Oregon daily emerald. (Eugene, Or.) 1920-2012, February 26, 1932, Image 1

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Japan Boycott
Held Essential
In Settlemem
Faculty Members ThinI
El. S. Must Take Action
International Cooperatioi
Is Needed at Present,
Authorities Say
Concerted action on the part o
the United States and members o:
tlie League of Nations to force de
liberative settlement of the Sino
Japanese embroglio is held impera
tive by authorities on internationa
relations and economics on the
University faculty. They see ir
an economic boycott an effective
means to that end.
In statements released yester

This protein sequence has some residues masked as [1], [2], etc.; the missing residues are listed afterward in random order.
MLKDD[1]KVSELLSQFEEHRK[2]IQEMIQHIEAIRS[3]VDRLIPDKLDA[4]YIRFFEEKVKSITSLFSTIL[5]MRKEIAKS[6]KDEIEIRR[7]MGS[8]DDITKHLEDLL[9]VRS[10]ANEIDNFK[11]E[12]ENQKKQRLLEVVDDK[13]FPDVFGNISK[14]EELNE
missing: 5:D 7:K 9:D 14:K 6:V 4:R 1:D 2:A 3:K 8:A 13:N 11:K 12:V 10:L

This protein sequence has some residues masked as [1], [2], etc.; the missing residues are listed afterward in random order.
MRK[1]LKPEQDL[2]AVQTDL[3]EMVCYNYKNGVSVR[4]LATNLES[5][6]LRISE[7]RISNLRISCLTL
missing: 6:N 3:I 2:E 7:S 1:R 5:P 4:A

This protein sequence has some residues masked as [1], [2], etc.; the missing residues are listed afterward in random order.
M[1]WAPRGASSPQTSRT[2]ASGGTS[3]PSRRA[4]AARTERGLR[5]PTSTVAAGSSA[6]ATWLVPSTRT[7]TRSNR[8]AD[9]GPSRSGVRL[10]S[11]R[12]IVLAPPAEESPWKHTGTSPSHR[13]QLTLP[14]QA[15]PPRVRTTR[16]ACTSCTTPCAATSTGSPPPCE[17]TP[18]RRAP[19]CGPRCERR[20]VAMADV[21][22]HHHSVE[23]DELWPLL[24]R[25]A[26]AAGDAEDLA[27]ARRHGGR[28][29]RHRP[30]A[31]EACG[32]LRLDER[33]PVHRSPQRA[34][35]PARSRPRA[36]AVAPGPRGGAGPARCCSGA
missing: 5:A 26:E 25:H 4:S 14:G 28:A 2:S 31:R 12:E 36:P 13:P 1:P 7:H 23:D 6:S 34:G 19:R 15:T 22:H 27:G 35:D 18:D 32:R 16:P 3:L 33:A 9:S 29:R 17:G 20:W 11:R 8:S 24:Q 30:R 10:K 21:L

day President Arnold Bennett Hall,
a nationally quoted authority on
political science; Dr. R. C. Clark
of the history department, who has
made extensive studies of the Unit
ed States foreign policy; Dr. Har
4 old J- Noble, assistant professor of
history who has specialized in
oriental history; Dr. Victor P.
Morris, professor of economics, and
Dr. John R. Mez, professor of po
litical science and economics, em
phasized the need for concerted
action to uphold international co
operation as opposed to interna
tional anarchy.
The statements were made yes
terday in response to a request by
the Emerald for prepared opinions
on concerted action involving the
United States and other leading
nations. They follow:
Nations Should Act
Dr. Hall—“Whether the United
States should join with the League
of Nations in the institution of an
economic boycott to force Japan
to adhere to the covenant policies
and other treaties raises a prob
lem of first importance. I believe
the time has come when the na
tions of the world are ready to